Shiu says he has occasional discussions with his family and even though he and his dad have different political opinions, it has not affected their relationship. Even though Shin has only been back for a week, he has actively participated in store boycotts by refusing to go restaurants that are pro-government or pro-police. He hopes that the violence ends soon and the government will be more open-minded.
[UPDATE - January 1, 2.28pm]
A standoff occurs between riot police and people from different labor unions at Southorn Playground.
[UPDATE - January 1, 2.22pm]
[UPDATE - January 1, 2.20pm]
Police arrived at Henessey Road outside Southorn Playground and arrested a person at one of the labor union booths.
Around 30 riot police are at the scene, blocking Hennessy Road where more than 15 labor union booths are set up
[UPDATE - January 1, 2.14pm]
[UPDATE - January 1, 1.56pm]
The face of the Umbrella Movement, Joshua Wong Chi-fung, on Great George Street telling the crowd that the police must be held accountable for what they have done.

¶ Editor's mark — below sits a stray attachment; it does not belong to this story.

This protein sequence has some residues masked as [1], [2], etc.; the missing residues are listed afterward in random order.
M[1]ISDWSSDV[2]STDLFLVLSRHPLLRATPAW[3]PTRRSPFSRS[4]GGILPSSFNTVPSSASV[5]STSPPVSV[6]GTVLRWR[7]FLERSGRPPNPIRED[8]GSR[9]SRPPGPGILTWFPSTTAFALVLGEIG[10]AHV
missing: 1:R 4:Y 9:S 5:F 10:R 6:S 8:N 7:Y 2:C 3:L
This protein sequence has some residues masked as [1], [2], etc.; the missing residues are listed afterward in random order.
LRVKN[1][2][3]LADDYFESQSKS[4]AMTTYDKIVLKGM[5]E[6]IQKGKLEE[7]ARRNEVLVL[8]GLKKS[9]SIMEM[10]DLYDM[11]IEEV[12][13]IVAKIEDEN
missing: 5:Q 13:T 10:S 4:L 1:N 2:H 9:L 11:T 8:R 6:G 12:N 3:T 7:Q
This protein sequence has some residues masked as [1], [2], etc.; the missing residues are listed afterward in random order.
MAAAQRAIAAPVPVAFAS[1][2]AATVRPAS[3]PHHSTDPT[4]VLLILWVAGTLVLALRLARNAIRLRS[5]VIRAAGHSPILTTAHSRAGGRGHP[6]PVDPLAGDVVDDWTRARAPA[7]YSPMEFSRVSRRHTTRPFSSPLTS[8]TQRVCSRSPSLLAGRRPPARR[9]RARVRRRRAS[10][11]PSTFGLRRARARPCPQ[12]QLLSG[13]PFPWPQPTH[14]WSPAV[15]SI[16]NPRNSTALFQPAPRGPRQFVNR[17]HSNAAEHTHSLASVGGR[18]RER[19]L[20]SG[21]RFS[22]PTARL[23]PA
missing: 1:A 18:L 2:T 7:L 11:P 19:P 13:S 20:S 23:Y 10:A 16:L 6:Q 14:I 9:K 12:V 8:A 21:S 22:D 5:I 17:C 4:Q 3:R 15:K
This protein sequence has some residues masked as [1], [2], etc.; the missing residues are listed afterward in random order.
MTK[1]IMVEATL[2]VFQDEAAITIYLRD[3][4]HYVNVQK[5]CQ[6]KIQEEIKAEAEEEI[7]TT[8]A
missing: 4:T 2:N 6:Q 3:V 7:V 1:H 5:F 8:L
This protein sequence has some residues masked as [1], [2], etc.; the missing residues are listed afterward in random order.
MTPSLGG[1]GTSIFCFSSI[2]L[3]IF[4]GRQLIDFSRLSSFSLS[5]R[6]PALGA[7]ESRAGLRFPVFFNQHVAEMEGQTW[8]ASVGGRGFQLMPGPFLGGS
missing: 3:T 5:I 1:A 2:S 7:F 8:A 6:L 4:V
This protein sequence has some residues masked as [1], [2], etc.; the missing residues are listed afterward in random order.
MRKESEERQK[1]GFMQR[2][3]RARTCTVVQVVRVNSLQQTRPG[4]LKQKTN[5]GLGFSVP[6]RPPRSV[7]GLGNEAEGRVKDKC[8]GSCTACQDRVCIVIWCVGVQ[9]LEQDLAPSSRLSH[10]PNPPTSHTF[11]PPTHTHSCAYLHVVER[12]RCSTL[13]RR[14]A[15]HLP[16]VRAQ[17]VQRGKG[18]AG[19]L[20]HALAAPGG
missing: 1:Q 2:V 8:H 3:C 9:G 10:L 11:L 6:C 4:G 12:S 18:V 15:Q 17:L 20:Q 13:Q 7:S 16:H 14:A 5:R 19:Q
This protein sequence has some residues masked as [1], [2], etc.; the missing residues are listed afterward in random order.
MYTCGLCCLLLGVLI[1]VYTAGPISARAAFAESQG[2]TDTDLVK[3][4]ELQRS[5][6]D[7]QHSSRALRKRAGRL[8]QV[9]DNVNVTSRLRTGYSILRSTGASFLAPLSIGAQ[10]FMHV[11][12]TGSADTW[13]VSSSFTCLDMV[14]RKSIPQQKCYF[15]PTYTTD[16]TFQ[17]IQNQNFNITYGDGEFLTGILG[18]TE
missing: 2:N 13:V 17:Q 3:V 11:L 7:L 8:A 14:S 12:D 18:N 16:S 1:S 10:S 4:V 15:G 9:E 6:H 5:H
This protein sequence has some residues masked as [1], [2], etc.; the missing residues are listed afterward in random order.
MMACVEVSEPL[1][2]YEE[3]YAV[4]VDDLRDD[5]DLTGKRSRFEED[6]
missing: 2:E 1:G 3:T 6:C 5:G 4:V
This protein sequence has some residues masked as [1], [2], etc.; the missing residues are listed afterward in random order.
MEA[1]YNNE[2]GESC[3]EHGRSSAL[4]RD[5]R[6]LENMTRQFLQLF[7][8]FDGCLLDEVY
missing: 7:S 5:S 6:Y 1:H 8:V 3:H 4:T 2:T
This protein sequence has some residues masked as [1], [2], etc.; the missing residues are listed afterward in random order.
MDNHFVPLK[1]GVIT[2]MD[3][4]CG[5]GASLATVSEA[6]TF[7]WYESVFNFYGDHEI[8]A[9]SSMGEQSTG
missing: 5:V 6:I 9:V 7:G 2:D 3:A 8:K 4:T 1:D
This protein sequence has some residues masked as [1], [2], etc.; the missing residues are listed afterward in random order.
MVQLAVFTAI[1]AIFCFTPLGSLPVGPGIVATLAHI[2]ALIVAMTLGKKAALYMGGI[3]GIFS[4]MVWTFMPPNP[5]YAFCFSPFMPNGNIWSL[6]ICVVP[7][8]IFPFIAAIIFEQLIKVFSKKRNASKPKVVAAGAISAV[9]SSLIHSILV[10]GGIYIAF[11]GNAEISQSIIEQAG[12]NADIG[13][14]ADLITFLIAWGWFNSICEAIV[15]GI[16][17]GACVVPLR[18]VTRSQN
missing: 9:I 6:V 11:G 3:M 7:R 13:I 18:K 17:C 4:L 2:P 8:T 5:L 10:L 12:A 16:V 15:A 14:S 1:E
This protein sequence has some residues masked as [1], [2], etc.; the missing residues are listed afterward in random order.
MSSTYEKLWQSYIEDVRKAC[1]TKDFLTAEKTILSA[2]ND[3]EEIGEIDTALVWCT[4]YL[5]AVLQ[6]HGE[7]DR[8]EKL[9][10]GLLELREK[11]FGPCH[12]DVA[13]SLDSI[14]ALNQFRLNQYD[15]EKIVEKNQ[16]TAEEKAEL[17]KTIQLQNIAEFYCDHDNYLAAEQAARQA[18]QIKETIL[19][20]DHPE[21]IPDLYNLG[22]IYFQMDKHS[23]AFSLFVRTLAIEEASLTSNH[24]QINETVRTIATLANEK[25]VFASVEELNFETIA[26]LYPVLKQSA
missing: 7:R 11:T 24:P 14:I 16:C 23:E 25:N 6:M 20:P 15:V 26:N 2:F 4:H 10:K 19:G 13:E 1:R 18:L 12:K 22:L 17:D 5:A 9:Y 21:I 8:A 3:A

[UPDATE - January 1, 1.30pm]
17-year-old Marcus (not his real name) is the conveyor of an anti-ELAB group in his college. He joined the movement in June 2019 and is determined to continue doing so until all five demands are met.
“The movement has changed from short-term to long-run over the last six months. I understand that some people have left the city and chosen to put their safety as a priority and I do not blame them, but this is far from over.”
Marcus hopes that people, especially teenagers from around the world will look to Hong Kong as an example and join the city in its fight for “universal sufferage”.